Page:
The Evil Shepherd
Miss Daisy Hyslop received Francis that afternoon, in the sitting-room of her little suite
at the Milan. Her welcoming smile was plaintive and a little subdued, her manner
undeniably gracious. She was dressed in black, a wonderful background for her really
gorgeous hair, and her deportment indicated a recent loss.
"How nice of you to come and see me," she murmured, with a lingering touch of the
fingers. "Do take that easy-chair, please, and sit down and talk to me. Your roses were
beautiful, but whatever made you send them to me?"
"Impulse," he answered.
She laughed softly.
"Then please yield to such impulses as often as you feel them," she begged. "I adore
flowers. Just now, too," she added, with a little sigh, "anything is welcome which helps to
keep my mind off my own affairs."
"It was very good of you to let me come," he declared. "I can quite understand that you
don't feel like seeing many people just now."
Francis' manner, although deferential and courteous, had nevertheless some quality of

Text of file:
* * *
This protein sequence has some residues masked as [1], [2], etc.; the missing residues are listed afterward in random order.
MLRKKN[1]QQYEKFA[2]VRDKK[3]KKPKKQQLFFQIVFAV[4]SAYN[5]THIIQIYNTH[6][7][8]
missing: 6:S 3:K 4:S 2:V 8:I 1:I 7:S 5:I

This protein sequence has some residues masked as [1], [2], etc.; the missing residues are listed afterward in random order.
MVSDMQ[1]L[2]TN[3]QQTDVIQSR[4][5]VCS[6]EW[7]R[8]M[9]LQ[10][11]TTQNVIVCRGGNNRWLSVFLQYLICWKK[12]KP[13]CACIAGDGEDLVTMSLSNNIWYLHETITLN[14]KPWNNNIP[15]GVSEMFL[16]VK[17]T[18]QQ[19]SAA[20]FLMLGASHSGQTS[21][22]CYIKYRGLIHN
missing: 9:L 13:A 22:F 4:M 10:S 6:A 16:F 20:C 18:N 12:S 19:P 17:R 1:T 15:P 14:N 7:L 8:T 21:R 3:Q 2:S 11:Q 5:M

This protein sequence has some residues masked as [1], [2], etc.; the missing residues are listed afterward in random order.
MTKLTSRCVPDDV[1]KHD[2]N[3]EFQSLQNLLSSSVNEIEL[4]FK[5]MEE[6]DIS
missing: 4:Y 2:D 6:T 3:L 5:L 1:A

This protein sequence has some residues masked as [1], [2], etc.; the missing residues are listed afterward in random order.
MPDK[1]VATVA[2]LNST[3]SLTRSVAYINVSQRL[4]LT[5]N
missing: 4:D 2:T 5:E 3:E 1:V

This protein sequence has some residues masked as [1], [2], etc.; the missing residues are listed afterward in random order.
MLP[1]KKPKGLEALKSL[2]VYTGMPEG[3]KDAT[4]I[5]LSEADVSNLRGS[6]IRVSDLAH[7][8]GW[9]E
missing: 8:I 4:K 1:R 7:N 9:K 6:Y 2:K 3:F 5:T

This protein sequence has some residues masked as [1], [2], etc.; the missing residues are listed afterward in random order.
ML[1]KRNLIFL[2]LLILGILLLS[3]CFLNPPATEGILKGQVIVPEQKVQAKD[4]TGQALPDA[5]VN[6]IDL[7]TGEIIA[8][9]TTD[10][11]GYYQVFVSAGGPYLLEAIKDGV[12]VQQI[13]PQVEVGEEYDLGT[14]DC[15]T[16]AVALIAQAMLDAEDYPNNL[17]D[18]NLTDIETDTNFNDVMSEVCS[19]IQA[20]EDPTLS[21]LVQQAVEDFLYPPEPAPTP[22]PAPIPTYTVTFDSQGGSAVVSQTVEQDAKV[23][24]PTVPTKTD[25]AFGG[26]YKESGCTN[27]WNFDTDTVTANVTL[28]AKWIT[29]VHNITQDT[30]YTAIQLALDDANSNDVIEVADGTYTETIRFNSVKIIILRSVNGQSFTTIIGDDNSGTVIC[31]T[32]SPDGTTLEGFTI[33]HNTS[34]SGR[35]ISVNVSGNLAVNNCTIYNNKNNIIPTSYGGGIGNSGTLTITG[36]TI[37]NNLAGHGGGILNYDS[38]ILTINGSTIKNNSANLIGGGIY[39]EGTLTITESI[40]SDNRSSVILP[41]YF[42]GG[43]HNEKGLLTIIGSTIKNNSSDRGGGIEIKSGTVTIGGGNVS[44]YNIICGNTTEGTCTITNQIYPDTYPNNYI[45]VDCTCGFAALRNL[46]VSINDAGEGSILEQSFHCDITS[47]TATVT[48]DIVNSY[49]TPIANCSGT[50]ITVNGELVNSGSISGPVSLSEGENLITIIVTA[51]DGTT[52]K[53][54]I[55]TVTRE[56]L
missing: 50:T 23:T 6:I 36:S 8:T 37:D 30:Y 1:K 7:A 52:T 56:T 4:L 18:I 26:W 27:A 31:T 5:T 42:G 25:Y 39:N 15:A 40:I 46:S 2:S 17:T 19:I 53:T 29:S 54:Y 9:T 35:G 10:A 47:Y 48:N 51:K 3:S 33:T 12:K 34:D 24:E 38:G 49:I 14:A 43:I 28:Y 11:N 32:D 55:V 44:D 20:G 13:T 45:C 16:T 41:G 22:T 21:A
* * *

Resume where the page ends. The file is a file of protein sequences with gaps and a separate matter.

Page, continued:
aloofness in it to which she was unused and which she was quick to recognise. The smile,
faded from her face. She seemed suddenly not quite so young.
"Haven't I seen you before somewhere quite lately?" she asked, a little sharply.
"You saw me at Soto's, the night that Victor Bidlake was murdered," he reminded her. "I
stood quite close to you both while you were waiting for your taxi."
The animation evoked by this call from a presumably new admirer, suddenly left her. She
became nervous and constrained. She glanced again at his card.
"Don't tell me," she begged, "that you have come to ask me any questions about that
night! I simply could not bear it. The police have been here twice, and I had nothing to
tell them, absolutely nothing."
"Quite right," he assented soothingly. "Police have such a clumsy way of expecting
valuable information for nothing. I'm always glad to hear of their being disappointed."
She studied her visitor for a moment carefully. Then she turned to the table by her side,
picked up a note and read it through.